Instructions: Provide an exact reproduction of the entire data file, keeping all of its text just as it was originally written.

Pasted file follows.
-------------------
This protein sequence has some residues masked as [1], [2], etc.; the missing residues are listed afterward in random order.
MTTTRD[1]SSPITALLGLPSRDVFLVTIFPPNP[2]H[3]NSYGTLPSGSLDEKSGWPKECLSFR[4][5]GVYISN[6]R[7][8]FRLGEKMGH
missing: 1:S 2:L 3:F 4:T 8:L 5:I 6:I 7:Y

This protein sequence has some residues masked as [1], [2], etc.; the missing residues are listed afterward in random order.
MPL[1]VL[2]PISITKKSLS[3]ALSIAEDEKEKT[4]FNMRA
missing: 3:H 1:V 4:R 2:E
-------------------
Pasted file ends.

This protein sequence has some residues masked as [1], [2], etc.; the missing residues are listed afterward in random order.
MTTTRD[1]SSPITALLGLPSRDVFLVTIFPPNP[2]H[3]NSYGTLPSGSLDEKSGWPKECLSFR[4][5]GVYISN[6]R[7][8]FRLGEKMGH
missing: 1:S 2:L 3:F 4:T 8:L 5:I 6:I 7:Y

This protein sequence has some residues masked as [1], [2], etc.; the missing residues are listed afterward in random order.
MPL[1]VL[2]PISITKKSLS[3]ALSIAEDEKEKT[4]FNMRA
missing: 3:H 1:V 4:R 2:E